Seven months later, Dr. Mitchell and Dr. Jessen waterboarded Khalid Shaikh Mohammed, who allegedly led the Sept. 11, 2001, hijacking plot, 183 times. But Dr. Mitchell, testifying on the second day of two weeks of hearings centered on the C.I.A. torture program, described essentially putting on a show for visiting senior intelligence officials from C.I.A. headquarters to get permission to stop waterboarding Mr. Zubaydah, whom he and his partner waterboarded a total of 63 times.
Defense lawyers in the Sept. 11 death-penalty case called Dr. Mitchell as the first eyewitness of what went on in the C.I.A. interrogation and detention program in the years before Mr. Mohammed and his co-defendants were transferred to Guantánamo in September 2006 for trial.
During his testimony, Dr. Mitchell pantomimed pouring water, as though from a pitcher. Twenty-five feet away, Mr. Mohammed, on trial for his alleged role in planning the Sept. 11 attacks that killed nearly 3,000 people, had headphones on and appeared to be watching a video on a laptop.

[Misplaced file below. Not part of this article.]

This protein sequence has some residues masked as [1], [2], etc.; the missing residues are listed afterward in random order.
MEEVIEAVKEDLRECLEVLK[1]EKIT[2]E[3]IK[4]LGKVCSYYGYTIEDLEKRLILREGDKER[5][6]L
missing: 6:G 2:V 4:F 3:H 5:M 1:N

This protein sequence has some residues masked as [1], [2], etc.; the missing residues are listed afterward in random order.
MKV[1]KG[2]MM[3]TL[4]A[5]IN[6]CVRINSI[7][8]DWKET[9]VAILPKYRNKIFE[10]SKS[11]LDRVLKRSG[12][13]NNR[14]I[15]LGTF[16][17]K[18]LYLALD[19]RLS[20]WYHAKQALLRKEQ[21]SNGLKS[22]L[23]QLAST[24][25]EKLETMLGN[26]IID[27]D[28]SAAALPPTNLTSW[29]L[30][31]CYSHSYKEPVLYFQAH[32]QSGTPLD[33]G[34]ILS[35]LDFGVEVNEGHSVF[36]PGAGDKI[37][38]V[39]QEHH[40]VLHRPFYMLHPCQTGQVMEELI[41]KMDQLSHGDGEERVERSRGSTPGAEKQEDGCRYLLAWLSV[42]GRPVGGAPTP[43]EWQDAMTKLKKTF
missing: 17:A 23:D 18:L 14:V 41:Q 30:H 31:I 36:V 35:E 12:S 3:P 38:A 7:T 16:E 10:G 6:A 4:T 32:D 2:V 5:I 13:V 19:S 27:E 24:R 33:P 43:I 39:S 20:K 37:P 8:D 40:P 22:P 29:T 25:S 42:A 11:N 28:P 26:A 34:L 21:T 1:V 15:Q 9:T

“Some of the folks who were watching were tearful,” Dr. Mitchell said in describing the reaction among the visitors who came to see Mr. Zubaydah’s interrogation, including “people who had been there all along who didn’t want to see him waterboarded again. I was tearful. I cry at dog food commercials, and it was particularly hard for me to do.”
“I felt sorry for him,” Dr. Mitchell said of Mr. Zubaydah. “I thought it was unnecessary. He had agreed to work for us,” and aside from the occasional deception, he said, “he held up his end of the bargain.”
In April 2002, as C.I.A. contract psychologists, Drs. Mitchell and Jessen designed a program of violence, sleep deprivation and isolation specifically for use on Mr. Zubaydah. The C.I.A. euphemistically called them “enhanced interrogation techniques.”